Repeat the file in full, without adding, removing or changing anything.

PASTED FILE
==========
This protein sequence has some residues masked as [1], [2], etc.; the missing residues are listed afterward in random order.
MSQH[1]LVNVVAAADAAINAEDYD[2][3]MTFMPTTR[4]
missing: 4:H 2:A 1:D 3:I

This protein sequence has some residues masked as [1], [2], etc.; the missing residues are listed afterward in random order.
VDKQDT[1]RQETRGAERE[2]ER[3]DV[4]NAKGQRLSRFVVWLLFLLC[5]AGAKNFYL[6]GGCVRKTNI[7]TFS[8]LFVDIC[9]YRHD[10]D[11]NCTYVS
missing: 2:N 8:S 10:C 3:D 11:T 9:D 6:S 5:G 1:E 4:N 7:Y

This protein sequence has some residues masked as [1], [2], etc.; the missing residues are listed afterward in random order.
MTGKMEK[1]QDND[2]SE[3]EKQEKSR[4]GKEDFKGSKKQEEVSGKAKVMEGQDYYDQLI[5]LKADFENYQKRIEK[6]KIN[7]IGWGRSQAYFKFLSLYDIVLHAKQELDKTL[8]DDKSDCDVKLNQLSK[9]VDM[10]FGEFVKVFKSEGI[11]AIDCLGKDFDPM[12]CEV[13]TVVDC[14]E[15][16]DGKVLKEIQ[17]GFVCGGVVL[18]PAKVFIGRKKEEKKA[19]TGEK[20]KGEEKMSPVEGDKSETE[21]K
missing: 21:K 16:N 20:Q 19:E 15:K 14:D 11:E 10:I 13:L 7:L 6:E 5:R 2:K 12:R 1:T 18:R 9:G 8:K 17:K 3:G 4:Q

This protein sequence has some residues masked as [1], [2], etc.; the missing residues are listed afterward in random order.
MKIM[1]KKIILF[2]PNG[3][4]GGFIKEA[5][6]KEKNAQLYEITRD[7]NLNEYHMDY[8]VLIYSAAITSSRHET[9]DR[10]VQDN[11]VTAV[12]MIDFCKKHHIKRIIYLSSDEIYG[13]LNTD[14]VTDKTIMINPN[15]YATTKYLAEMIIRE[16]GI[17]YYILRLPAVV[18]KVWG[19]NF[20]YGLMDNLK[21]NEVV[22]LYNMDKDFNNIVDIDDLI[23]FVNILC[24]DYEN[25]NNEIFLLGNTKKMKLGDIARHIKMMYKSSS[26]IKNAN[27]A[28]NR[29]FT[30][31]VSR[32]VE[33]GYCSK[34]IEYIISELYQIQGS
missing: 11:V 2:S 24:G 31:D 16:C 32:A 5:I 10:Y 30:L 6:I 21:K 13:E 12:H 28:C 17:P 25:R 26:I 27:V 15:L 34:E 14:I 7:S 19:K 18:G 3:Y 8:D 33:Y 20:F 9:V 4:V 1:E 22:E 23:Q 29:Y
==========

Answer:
This protein sequence has some residues masked as [1], [2], etc.; the missing residues are listed afterward in random order.
MSQH[1]LVNVVAAADAAINAEDYD[2][3]MTFMPTTR[4]
missing: 4:H 2:A 1:D 3:I

This protein sequence has some residues masked as [1], [2], etc.; the missing residues are listed afterward in random order.
VDKQDT[1]RQETRGAERE[2]ER[3]DV[4]NAKGQRLSRFVVWLLFLLC[5]AGAKNFYL[6]GGCVRKTNI[7]TFS[8]LFVDIC[9]YRHD[10]D[11]NCTYVS
missing: 2:N 8:S 10:C 3:D 11:T 9:D 6:S 5:G 1:E 4:N 7:Y

This protein sequence has some residues masked as [1], [2], etc.; the missing residues are listed afterward in random order.
MTGKMEK[1]QDND[2]SE[3]EKQEKSR[4]GKEDFKGSKKQEEVSGKAKVMEGQDYYDQLI[5]LKADFENYQKRIEK[6]KIN[7]IGWGRSQAYFKFLSLYDIVLHAKQELDKTL[8]DDKSDCDVKLNQLSK[9]VDM[10]FGEFVKVFKSEGI[11]AIDCLGKDFDPM[12]CEV[13]TVVDC[14]E[15][16]DGKVLKEIQ[17]GFVCGGVVL[18]PAKVFIGRKKEEKKA[19]TGEK[20]KGEEKMSPVEGDKSETE[21]K
missing: 21:K 16:N 20:Q 19:E 15:K 14:D 11:E 10:I 13:L 7:L 6:E 5:R 2:K 12:R 1:T 18:R 9:G 8:K 17:K 3:G 4:Q

This protein sequence has some residues masked as [1], [2], etc.; the missing residues are listed afterward in random order.
MKIM[1]KKIILF[2]PNG[3][4]GGFIKEA[5][6]KEKNAQLYEITRD[7]NLNEYHMDY[8]VLIYSAAITSSRHET[9]DR[10]VQDN[11]VTAV[12]MIDFCKKHHIKRIIYLSSDEIYG[13]LNTD[14]VTDKTIMINPN[15]YATTKYLAEMIIRE[16]GI[17]YYILRLPAVV[18]KVWG[19]NF[20]YGLMDNLK[21]NEVV[22]LYNMDKDFNNIVDIDDLI[23]FVNILC[24]DYEN[25]NNEIFLLGNTKKMKLGDIARHIKMMYKSSS[26]IKNAN[27]A[28]NR[29]FT[30][31]VSR[32]VE[33]GYCSK[34]IEYIISELYQIQGS
missing: 11:V 2:S 24:G 31:D 16:C 32:A 5:I 10:Y 30:L 6:I 21:K 13:E 12:H 28:C 17:P 25:R 26:I 27:V 15:L 34:E 14:I 7:S 19:K 18:G 3:Y 8:D 33:Y 20:F 9:V 4:V 1:E 22:E 23:Q 29:Y